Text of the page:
They say it’s a “no-frills holiday season” this year — with the economy hitting the skids, many companies are putting the brakes on lavish holiday-party spending, and some are nixing their parties altogether. But just because you have to cancel the fireworks show doesn’t mean you can’t have a good time. If your company is celebrating the holidays this year, consider this a memo on how to plan a lean, green, and still-enough-fun-that-you-regret-it-the-next-day occasion.
Here’s where to start. Got more ideas, or examples of stuff your company is doing? Let us know.
The Baby Steps
Make yours a paperless office. As frequently noted, society hasn’t done so well with that “paperless office” prediction. But when it comes to holiday cards and invites, that’s the way to go. Send an electronic invite, send a plain old e-mail, or heck, stand up and shout your invite through the cube farm. If you must print on paper, look for a company that uses recycled stock. (See Resources for a few to get you started.)
But load the copier with used or recycled paper. Hey, if people are gonna get drunk and photocopy their asses, you don’t want them wasting perfectly good sheets.
The Next Steps
Work the pretty. When it comes to decorations, keep it simple. Buy a few plants, gather up some others from around the office — yeah, even the half-dead ones — and cluster them for an outside-in décor (just be sure you know whose desk they go back to). Ask staffers to contribute a favorite holiday item or their kids’ artwork to brighten up the scene (just be sure you know whose kid they go back to). Or use food as decoration — it’s pretty, it’s colorful, and when it all gets eaten, your Decorations Clean-Up Subcommittee will be happy. For lighting, try LED strings or candles (the non-yucky kind) — or have your party in the daytime so lights aren’t necessary.
Eat and greet. The best thing about a holiday party should be the food. If your affair is catered, ask about local and organic options. Request linens and silverware instead of disposables. If you’re planning to have your shindig at a nearby establishment, support a local business instead of a faceless chain. And if you’re inclined to raise the bar, consider biodynamic wines, organic beers, or your own occasion-specific organic cocktails. Provide recycling bins, and either compost leftover food or donate it to a local organization.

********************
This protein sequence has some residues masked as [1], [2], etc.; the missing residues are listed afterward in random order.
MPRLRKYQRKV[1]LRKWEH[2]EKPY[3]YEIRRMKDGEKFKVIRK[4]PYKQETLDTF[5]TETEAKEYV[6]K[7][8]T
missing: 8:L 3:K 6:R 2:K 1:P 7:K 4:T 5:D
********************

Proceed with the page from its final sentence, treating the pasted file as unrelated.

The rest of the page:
Cut the crap. Don’t give out pewter pens or umbrellas stamped with your company logo to every staffer — it creates waste and inspires frustration. Instead, if you have that money to spare, put it into the next paycheck or a gift card. If staffers are pushing to uphold gift-giving traditions, consider a white-elephant exchange, and make it the kind where you bring an item from home, not purchase something new. And if custom dictates that you absolutely must give something to your (greedy, planet-fucking) clients, look into green options geared toward corporations (see Resources, below).
The Big Step
Call the whole thing off. Follow the lead of companies like Viacom, which is giving employees extra paid days off this year instead of splurging on a holiday bash. Or look into a “Big Little Holiday Party” — these collaborative events, catching on around the country, bring small groups together for one whopper of a good, impact-sharing time. Or hold your holiday party in January — after the frenzy of the holiday season is over, when people need a diversion, and when food and facility costs aren’t jacked up beyond all reason.
Whatever you do and however crunched your finances may be, be sure to show your employees the love. After all, where would you be without them?